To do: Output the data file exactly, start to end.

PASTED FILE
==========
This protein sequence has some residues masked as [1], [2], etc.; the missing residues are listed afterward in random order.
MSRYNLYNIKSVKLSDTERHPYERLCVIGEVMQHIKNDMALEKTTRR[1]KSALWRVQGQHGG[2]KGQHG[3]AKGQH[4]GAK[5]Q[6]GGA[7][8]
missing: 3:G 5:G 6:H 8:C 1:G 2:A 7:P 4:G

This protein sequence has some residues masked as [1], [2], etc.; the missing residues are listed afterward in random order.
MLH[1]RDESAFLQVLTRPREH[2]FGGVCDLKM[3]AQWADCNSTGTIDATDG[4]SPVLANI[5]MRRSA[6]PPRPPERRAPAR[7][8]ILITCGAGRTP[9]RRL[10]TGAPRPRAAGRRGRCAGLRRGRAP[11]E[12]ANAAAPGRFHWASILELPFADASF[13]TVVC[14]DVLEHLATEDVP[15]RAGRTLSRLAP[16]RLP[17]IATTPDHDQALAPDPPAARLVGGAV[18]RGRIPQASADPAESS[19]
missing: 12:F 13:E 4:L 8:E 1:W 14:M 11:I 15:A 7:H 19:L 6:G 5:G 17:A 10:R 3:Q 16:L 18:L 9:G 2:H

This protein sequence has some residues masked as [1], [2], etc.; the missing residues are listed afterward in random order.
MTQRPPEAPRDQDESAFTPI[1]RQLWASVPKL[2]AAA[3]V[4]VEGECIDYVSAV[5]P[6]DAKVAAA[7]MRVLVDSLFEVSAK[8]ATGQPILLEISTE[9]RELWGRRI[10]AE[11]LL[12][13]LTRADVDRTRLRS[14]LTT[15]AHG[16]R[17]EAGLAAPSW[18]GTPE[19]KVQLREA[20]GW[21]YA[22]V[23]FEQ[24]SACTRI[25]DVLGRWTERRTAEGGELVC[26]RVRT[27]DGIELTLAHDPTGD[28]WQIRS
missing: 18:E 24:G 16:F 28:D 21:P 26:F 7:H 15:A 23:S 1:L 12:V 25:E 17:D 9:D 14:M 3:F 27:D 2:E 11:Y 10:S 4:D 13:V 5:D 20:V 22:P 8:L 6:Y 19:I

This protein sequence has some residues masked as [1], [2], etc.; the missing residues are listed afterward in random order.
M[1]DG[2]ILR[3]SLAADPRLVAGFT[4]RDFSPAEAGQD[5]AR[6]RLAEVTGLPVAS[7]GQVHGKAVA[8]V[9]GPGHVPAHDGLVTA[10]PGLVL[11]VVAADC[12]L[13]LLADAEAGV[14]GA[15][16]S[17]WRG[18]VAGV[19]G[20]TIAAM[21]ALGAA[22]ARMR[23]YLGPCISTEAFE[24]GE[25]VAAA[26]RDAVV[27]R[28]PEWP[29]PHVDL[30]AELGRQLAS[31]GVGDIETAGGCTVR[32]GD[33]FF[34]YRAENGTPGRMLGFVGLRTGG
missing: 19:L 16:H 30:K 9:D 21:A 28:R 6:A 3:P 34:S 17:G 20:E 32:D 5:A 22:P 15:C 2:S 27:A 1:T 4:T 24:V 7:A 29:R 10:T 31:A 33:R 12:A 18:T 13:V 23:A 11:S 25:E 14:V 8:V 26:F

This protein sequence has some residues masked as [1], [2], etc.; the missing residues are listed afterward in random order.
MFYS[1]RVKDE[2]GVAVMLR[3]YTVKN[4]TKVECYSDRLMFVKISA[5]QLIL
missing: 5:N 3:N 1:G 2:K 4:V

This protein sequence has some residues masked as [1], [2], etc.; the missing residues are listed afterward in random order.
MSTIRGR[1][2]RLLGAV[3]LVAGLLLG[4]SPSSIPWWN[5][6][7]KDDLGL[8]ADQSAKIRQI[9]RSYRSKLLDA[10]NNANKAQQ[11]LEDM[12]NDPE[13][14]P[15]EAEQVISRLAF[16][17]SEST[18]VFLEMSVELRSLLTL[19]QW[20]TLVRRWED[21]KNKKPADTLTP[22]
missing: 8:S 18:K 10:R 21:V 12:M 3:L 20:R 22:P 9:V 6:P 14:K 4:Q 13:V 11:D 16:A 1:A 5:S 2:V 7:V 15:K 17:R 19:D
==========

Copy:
This protein sequence has some residues masked as [1], [2], etc.; the missing residues are listed afterward in random order.
MSRYNLYNIKSVKLSDTERHPYERLCVIGEVMQHIKNDMALEKTTRR[1]KSALWRVQGQHGG[2]KGQHG[3]AKGQH[4]GAK[5]Q[6]GGA[7][8]
missing: 3:G 5:G 6:H 8:C 1:G 2:A 7:P 4:G

This protein sequence has some residues masked as [1], [2], etc.; the missing residues are listed afterward in random order.
MLH[1]RDESAFLQVLTRPREH[2]FGGVCDLKM[3]AQWADCNSTGTIDATDG[4]SPVLANI[5]MRRSA[6]PPRPPERRAPAR[7][8]ILITCGAGRTP[9]RRL[10]TGAPRPRAAGRRGRCAGLRRGRAP[11]E[12]ANAAAPGRFHWASILELPFADASF[13]TVVC[14]DVLEHLATEDVP[15]RAGRTLSRLAP[16]RLP[17]IATTPDHDQALAPDPPAARLVGGAV[18]RGRIPQASADPAESS[19]
missing: 12:F 13:E 4:L 8:E 1:W 14:M 11:I 15:A 7:H 19:L 6:G 5:G 17:A 10:R 3:Q 16:L 18:L 9:G 2:H

This protein sequence has some residues masked as [1], [2], etc.; the missing residues are listed afterward in random order.
MTQRPPEAPRDQDESAFTPI[1]RQLWASVPKL[2]AAA[3]V[4]VEGECIDYVSAV[5]P[6]DAKVAAA[7]MRVLVDSLFEVSAK[8]ATGQPILLEISTE[9]RELWGRRI[10]AE[11]LL[12][13]LTRADVDRTRLRS[14]LTT[15]AHG[16]R[17]EAGLAAPSW[18]GTPE[19]KVQLREA[20]GW[21]YA[22]V[23]FEQ[24]SACTRI[25]DVLGRWTERRTAEGGELVC[26]RVRT[27]DGIELTLAHDPTGD[28]WQIRS
missing: 18:E 24:G 16:F 28:D 21:P 26:F 7:H 15:A 23:S 1:L 12:V 25:E 17:D 9:D 14:M 3:F 27:D 2:E 11:Y 10:S 4:D 13:V 5:D 20:V 22:P 8:L 6:Y 19:I

This protein sequence has some residues masked as [1], [2], etc.; the missing residues are listed afterward in random order.
M[1]DG[2]ILR[3]SLAADPRLVAGFT[4]RDFSPAEAGQD[5]AR[6]RLAEVTGLPVAS[7]GQVHGKAVA[8]V[9]GPGHVPAHDGLVTA[10]PGLVL[11]VVAADC[12]L[13]LLADAEAGV[14]GA[15][16]S[17]WRG[18]VAGV[19]G[20]TIAAM[21]ALGAA[22]ARMR[23]YLGPCISTEAFE[24]GE[25]VAAA[26]RDAVV[27]R[28]PEWP[29]PHVDL[30]AELGRQLAS[31]GVGDIETAGGCTVR[32]GD[33]FF[34]YRAENGTPGRMLGFVGLRTGG
missing: 19:L 16:H 30:K 9:D 21:A 28:R 6:A 3:P 34:S 17:G 20:E 32:D 5:A 22:P 15:C 2:S 27:A 1:T 4:T 24:V 7:A 29:R 10:T 31:A 33:R 12:A 18:T 13:V 23:A 11:S 25:E 14:V 8:V 26:F

This protein sequence has some residues masked as [1], [2], etc.; the missing residues are listed afterward in random order.
MFYS[1]RVKDE[2]GVAVMLR[3]YTVKN[4]TKVECYSDRLMFVKISA[5]QLIL
missing: 5:N 3:N 1:G 2:K 4:V

This protein sequence has some residues masked as [1], [2], etc.; the missing residues are listed afterward in random order.
MSTIRGR[1][2]RLLGAV[3]LVAGLLLG[4]SPSSIPWWN[5][6][7]KDDLGL[8]ADQSAKIRQI[9]RSYRSKLLDA[10]NNANKAQQ[11]LEDM[12]NDPE[13][14]P[15]EAEQVISRLAF[16][17]SEST[18]VFLEMSVELRSLLTL[19]QW[20]TLVRRWED[21]KNKKPADTLTP[22]
missing: 8:S 18:K 10:R 21:V 12:M 3:L 20:R 22:P 9:V 6:P 14:K 4:Q 13:V 11:D 16:A 1:A 5:S 2:V 7:V 15:K 17:R 19:D